PS Yes I know we still have a semi final to play … but pff, India … as if

  9. Oh and on the collateral damage line, by that I mean, a reputation or two might still suffer … but they don’t get called chokers

  10. Mickey Randall says

    Enjoyed your report Luke. Well done.

    There have been some great matches in this tournament so surely fifty over cricket lives on.

    The endless debate over the three formats is silly when the sport itself serves up amazing contests. And how terrific is it that we have three distinct versions of our game?

  11. There’s a difference between making mistakes in the heat of a game and choking. Run outs gets missed and catches get dropped in every game, but the closer they are to the end of a game and the easier they are or should be makes them a choke. It wasn’t Sth Africa’s fault when they needed 22 off 1 ball, and the mix up with the Duckworth Lewis calculations when they played a tie at another WC was just a stuff up.

    But, two fielders run into each other to drop an easy catch, and close to the best all round cricketer going misses that run out, and you have top put it down to the pressure of the situation, and if you mess that up due to pressure, you have choked. Just like the Donald run out in 99, when they had balls to spare, they panicked again.

    On the other hand, what incredible balls both Williamson and Elliot have had to belt sixes to win games in tight situations. Elliott had 2 balls to effectively score just 4 and tie the game, but went the big hit, high risk and high reward.

    sean

  12. Plenty of stuff-ups to go around, but also a sporting event with electric pressure throughout. Years from now maybe remembered for de Villiers’ fumbled catch that kept Anderson alive, the collision and drop that kept Elliott alive at the end, and then Elliott’s uber-dramatic six to win. But also filled with amazing effort on both sides under incredible tension. So I think “chokers” a bit harsh. Maybe more appropriate to say the Kiwis were just a little bit better on this night.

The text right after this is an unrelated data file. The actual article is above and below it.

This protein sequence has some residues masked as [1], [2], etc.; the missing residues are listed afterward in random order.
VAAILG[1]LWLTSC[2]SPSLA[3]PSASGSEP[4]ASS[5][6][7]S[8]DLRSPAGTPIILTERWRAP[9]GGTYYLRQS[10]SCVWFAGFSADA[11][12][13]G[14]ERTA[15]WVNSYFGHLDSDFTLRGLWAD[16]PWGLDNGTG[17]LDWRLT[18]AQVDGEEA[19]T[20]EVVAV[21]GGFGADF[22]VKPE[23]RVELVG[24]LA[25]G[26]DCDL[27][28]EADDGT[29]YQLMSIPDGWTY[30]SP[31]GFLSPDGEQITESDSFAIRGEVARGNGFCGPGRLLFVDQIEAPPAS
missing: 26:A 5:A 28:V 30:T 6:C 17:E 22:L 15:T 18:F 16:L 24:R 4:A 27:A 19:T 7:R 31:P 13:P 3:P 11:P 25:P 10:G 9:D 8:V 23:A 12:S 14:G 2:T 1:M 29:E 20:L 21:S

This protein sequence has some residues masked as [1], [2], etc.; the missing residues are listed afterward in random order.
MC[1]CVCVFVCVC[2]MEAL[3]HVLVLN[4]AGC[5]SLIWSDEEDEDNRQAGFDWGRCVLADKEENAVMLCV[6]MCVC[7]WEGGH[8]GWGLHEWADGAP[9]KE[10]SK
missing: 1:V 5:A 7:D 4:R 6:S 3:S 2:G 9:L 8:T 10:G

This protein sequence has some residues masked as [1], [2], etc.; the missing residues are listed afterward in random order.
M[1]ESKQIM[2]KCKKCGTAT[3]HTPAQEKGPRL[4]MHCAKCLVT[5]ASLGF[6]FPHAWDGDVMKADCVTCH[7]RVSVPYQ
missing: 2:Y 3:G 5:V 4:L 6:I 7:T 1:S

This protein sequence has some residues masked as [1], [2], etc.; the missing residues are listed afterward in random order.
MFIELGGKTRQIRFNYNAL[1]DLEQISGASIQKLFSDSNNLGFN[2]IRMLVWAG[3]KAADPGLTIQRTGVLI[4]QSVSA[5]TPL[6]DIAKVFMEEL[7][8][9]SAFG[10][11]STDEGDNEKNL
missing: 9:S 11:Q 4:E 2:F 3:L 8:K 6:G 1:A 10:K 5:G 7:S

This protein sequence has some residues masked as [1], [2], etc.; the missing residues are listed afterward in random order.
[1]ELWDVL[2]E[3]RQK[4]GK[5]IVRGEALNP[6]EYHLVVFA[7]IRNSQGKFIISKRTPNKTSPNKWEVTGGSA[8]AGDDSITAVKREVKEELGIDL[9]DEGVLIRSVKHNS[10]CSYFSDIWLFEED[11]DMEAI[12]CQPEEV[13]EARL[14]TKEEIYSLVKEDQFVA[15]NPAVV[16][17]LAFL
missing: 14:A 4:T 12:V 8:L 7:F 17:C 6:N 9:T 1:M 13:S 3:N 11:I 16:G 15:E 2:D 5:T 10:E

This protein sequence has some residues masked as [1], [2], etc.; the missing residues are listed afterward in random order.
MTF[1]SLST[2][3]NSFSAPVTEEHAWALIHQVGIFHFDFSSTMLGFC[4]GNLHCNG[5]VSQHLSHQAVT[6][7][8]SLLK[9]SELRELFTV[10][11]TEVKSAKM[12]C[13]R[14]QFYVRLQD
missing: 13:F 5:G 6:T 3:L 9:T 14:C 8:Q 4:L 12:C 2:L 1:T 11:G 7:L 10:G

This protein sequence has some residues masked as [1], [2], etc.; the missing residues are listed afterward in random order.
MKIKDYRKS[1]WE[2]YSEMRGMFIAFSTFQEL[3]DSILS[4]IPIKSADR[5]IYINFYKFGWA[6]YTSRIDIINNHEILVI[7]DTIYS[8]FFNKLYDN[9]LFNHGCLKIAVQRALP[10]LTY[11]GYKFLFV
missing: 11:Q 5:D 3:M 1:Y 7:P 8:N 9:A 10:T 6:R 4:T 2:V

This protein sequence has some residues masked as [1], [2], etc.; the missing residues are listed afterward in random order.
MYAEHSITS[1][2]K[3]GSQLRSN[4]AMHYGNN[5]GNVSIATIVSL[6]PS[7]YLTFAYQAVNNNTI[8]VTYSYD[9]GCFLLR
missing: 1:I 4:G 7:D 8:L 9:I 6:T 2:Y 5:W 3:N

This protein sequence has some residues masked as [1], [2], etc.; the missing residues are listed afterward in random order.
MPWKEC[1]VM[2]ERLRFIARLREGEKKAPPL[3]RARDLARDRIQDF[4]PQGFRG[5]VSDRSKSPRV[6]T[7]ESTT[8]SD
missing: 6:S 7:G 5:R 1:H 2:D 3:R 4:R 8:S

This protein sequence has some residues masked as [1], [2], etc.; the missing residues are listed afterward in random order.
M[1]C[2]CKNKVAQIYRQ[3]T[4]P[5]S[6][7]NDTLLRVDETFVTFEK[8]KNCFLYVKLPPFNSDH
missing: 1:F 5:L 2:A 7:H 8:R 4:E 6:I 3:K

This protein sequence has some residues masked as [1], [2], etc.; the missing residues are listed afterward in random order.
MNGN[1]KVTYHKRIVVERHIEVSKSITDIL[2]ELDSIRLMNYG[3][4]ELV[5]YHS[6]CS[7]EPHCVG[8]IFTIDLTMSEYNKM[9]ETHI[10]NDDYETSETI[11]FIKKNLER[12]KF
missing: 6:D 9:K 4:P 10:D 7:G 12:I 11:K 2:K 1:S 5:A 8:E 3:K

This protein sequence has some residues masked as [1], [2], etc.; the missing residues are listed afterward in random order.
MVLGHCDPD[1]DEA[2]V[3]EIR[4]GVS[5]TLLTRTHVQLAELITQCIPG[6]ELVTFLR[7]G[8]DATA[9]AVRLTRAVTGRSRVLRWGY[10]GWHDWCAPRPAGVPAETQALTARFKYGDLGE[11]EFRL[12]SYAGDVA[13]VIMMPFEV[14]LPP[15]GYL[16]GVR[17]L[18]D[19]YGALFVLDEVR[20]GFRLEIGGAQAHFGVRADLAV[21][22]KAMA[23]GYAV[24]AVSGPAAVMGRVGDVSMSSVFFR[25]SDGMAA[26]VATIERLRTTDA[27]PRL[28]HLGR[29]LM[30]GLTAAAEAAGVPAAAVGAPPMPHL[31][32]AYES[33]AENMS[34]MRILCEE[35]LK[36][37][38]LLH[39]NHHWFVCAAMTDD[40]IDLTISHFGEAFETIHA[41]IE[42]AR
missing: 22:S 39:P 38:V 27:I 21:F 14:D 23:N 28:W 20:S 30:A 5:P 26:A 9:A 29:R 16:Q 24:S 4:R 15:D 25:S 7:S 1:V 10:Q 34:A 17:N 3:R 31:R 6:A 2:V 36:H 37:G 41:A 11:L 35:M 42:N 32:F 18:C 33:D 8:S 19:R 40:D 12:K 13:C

13. Luke,
    A classic.
    I really enjoyed the match. Even as a neutral supporter, I got right into it, not really caring who won, but just being thrilled with the game.
    I, too, will be there on Sunday. And I have a suspicion that Thursday’s winner will triumph on Sunday.
    Cheers
    Smokie.

  14. Luke Reynolds says

    Thanks ER and Rulebook. Very much lookiing forward to attending the final.

    Damian, yes the Windies were 2/165 in that 1996 Semi. I’m baffled to by the lack of yorker length deliveries at International level. Much harder to hit the ball for six if you can’t get under it. Yorkers are like leg-spin in the 1980’s, a virtually lost art.

    Thanks for your memories Peter. I reckon the Kiwis may well be on the cusp of a very good era. Good luck for Sunday!

    Thanks T-Bone. The Saffa choke folklore book gets thicker with each World Cup.

    Thanks Daddsy, would have been great to be there for the Riaz-Watson duel. Yep, sport comes before sleep!

    Cheers Mickey. I’ve always believed one-day international cricket is still a great game. But only when the matches mean something. That’s why World Cup’s are always fantastic.

    Totally agree Sean with your definition of choking. And like Williamson’s six against Australia, what a thrilling moment Elliott’s six was.

    Glenn, despite the errors, both teams played some fantastic cricket. What a game.

    Smokie, I share your suspicion. Was last night New Zealand’s grand final? If Sunday is half as good as last night we will see a great spectacle.

  15. What a great game. There has been some superaliitive games in this tournament, with this being one of the best. However, without soundingl ike a wet blanket, i’m tempted to paraphrase Damien Fleming who said the only way the result could be better was if the six was hit off the last ball !!!

    South Africa, can they shake the unspeakable C word ; chokers ??? They still struggle at the concluding end of World Cups, a constant since their return in the early 90’s, but hey, who’s complaing ???

    Glen!